Sayers possessed deep knowledge about the Sins, both through her upbringing as the only child of an Anglican rector and through her early academic interest in medievalism and Christianity. Her familiarity with the moralizing methods of medieval texts meant she regularly came across colorful, Hieronymus Bosch–esque illustrations of the Sins, like the depiction of Lust as a reckless porcupine attempting to gather apples on his quills, chasing a lost one, and ending by losing them all; or the image of Envy as so self-destructive that, when a man is told he can have whatever he wants with the understanding that a second man will have double what he requests, it motivates him to ask for the removal of one of his eyes.4
More than ten years after publishing The Documents in the Case, on October 23, 1941, Sayers delivered an address to the Public Morality Council at Caxton Hall in Westminster entitled “The Other Six Deadly Sins.”5 It was her first express examination of the Seven Deadly Sins after years of embedding them in her literary work, and she pointedly, with characteristic dry wit, closes the address with a condensed reprise of them, “just in case there is anybody who[…] has not the list at his fingertips.”6 Sayers levies her address at the Church—that is, at “you and I”—and specifically raises the issue of laxity: the laxity of church members in sufficiently identifying and countering all Seven Deadly Sins, as opposed to the hard work she sees church members putting into minimizing, or simply omitting, six of the Sins while overemphasizing Lust.7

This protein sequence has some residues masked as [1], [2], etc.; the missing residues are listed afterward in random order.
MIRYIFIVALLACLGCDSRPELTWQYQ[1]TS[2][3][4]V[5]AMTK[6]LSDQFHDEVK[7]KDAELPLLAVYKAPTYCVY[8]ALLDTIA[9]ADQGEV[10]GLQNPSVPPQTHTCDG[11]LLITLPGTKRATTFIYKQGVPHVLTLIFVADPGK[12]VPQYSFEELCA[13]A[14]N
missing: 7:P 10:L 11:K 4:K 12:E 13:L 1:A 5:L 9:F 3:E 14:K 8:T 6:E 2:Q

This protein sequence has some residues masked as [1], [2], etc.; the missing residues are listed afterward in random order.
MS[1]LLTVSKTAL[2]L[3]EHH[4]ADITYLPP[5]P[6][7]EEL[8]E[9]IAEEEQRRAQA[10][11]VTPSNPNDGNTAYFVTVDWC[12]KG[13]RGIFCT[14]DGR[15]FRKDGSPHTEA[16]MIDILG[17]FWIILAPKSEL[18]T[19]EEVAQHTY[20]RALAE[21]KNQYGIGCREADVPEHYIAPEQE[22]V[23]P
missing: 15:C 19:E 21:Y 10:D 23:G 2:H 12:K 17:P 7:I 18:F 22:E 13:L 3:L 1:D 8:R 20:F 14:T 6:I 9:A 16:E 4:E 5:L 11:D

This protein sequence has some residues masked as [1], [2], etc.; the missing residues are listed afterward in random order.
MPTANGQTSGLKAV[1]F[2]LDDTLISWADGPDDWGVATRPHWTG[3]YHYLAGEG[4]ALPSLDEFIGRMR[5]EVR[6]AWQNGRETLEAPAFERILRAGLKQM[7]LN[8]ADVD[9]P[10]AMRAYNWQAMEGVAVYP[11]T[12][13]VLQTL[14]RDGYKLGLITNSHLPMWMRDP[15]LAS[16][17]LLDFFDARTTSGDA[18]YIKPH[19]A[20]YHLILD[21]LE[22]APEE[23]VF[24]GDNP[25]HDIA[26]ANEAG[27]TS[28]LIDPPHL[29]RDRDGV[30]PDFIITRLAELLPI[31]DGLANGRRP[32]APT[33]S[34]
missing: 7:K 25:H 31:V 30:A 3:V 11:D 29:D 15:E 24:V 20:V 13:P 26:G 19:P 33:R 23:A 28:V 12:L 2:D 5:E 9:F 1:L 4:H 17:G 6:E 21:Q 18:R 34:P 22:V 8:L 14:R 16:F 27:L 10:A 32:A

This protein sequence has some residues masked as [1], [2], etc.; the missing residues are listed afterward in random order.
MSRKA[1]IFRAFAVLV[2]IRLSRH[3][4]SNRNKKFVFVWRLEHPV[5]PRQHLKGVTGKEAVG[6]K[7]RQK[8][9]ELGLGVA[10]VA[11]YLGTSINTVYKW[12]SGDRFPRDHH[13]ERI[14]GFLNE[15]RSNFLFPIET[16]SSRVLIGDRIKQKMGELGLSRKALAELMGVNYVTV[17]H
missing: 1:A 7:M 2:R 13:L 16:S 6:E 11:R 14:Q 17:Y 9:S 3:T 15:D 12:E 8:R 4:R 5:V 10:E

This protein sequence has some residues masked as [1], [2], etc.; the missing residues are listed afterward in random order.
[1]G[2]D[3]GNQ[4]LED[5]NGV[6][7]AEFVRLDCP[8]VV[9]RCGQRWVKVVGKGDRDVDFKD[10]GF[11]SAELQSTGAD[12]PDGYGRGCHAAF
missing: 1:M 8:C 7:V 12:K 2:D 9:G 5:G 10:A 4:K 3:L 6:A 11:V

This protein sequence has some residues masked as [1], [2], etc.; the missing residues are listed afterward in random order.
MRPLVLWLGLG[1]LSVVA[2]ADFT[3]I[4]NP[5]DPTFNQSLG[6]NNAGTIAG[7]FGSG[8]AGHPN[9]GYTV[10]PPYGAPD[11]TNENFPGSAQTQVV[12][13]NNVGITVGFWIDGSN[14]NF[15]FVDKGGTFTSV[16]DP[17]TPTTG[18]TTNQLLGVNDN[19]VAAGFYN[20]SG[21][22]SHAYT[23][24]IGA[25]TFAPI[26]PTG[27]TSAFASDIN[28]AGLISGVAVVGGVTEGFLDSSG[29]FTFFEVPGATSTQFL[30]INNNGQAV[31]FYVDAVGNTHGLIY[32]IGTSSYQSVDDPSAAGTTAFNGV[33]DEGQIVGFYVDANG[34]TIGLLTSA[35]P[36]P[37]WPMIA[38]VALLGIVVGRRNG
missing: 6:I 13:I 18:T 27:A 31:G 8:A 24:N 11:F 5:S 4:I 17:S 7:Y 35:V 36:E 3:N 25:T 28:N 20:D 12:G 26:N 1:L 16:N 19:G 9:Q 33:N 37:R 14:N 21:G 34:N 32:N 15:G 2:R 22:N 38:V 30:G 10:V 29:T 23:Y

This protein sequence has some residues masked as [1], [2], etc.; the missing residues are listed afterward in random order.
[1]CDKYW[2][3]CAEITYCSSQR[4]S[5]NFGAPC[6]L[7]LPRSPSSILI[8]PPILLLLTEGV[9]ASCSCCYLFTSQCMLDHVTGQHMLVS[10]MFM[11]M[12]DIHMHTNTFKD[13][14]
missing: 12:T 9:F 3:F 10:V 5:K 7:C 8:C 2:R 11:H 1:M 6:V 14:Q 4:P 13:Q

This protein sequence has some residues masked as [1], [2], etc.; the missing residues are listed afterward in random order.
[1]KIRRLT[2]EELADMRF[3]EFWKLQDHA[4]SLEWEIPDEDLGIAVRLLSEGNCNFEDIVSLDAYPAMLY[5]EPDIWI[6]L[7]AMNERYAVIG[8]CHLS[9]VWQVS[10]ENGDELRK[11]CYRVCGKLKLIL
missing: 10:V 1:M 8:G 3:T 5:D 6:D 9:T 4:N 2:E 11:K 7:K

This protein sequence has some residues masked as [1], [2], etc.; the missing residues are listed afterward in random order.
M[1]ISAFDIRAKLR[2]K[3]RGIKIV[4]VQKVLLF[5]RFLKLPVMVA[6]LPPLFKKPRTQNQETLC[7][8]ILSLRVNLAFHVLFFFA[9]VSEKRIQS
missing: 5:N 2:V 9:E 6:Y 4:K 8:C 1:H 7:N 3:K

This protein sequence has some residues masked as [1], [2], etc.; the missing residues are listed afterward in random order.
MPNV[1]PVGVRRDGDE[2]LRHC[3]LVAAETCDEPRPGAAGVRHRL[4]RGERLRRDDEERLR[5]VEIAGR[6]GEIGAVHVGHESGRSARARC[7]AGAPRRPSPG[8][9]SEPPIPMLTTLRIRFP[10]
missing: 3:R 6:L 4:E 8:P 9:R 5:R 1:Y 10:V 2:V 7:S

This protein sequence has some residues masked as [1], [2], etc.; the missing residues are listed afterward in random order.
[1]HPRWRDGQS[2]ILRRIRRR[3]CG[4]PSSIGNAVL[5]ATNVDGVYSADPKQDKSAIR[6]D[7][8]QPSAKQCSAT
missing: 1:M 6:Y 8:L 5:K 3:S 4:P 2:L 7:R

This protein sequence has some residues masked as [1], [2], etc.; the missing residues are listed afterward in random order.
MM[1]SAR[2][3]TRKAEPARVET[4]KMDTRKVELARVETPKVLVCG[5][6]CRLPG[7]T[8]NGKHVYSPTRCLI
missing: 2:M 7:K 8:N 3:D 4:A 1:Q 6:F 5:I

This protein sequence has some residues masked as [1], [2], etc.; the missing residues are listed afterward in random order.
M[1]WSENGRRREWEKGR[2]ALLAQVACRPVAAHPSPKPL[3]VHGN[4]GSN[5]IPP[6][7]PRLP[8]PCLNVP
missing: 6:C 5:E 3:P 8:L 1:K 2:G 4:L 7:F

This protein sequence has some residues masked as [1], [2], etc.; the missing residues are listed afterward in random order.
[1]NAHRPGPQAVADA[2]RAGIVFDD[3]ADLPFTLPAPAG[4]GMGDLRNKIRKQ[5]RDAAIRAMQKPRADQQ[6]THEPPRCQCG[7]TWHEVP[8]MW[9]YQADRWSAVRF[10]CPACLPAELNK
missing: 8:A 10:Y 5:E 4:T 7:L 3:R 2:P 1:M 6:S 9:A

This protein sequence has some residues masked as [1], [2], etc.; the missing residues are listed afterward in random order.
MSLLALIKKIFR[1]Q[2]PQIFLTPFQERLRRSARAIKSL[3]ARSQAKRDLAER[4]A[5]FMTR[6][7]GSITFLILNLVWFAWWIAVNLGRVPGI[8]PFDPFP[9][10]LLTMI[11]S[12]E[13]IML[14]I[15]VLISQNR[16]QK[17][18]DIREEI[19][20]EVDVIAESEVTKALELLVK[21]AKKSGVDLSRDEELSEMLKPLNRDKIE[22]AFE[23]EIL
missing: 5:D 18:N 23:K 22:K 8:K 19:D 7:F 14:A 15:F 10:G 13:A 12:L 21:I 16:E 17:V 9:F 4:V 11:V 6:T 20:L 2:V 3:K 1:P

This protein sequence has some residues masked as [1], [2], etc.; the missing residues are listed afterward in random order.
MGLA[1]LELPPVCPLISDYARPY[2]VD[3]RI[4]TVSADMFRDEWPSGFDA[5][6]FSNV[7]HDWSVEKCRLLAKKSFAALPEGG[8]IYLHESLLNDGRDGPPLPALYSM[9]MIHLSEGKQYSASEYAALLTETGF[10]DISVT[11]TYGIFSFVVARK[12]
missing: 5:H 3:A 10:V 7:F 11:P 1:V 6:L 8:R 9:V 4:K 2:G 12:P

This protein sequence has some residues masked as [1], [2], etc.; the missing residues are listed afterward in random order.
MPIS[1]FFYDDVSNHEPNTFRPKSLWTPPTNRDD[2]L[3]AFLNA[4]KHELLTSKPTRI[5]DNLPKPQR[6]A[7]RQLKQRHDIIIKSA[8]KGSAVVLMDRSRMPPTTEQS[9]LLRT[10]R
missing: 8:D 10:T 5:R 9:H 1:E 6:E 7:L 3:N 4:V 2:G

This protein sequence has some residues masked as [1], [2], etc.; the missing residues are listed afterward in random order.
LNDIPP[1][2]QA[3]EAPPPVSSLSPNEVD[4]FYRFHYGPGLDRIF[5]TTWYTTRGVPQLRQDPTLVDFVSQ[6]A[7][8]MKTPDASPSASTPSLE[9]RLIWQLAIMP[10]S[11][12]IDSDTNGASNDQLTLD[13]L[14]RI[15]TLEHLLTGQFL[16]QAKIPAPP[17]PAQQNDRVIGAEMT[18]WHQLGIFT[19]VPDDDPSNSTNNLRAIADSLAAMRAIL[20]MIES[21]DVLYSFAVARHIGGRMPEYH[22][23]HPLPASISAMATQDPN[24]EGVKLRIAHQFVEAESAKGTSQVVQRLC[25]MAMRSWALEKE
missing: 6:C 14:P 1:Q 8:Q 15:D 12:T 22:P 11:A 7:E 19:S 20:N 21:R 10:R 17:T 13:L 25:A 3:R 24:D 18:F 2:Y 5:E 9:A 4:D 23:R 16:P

In the address, Sayers personifies the Sins, painting their portraits within the frameworks of modern-day social behaviors. She wants to make visible the very real, deep-seated, and insidious nature of each Sin, how cunningly they shape-shift from age to age in their efforts to become Accepted Practice. Covetousness, rebranded as “Enterprise” in the twentieth century, swaggers and swashbuckles like the rake, eschewing all responsibility for the fallout of his actions. Wrath is the “mischief-maker” and, when he appears as righteous anger, becomes an “ugly form of possession,” one which we do not always see for what it is because it deftly “cloaks itself under a zeal for efficiency or a lofty resolution to expose scandals.”8 Gluttony is contextualized within the modern economy’s “vicious circle of production and consumption,” which incites the public’s “greedy hankering after goods which they do not really need.”9 Pride is “the sin of the noble mind” with the “devilish strategy” of “attack[ing] us, not on our weak points, but on our strong.”10 Sloth, meanwhile, is the “empty heart and the empty brain and the empty soul […] persuad[ing] us that stupidity is not our sin, but our misfortune.”11 Avarice, a form of Covetousness, is called “the sin of the Haves against the Have-nots.” Envy is “the sin of the Have-nots against the Haves.”12
At every turn, Sayers boxes in her listeners. If you think you are free from the Seven Deadly Sins, think again. If you think your position as either poor or rich, man or woman, curate or layman, married or single somehow saves you from the worst the Sins have in their arsenal, then watch out.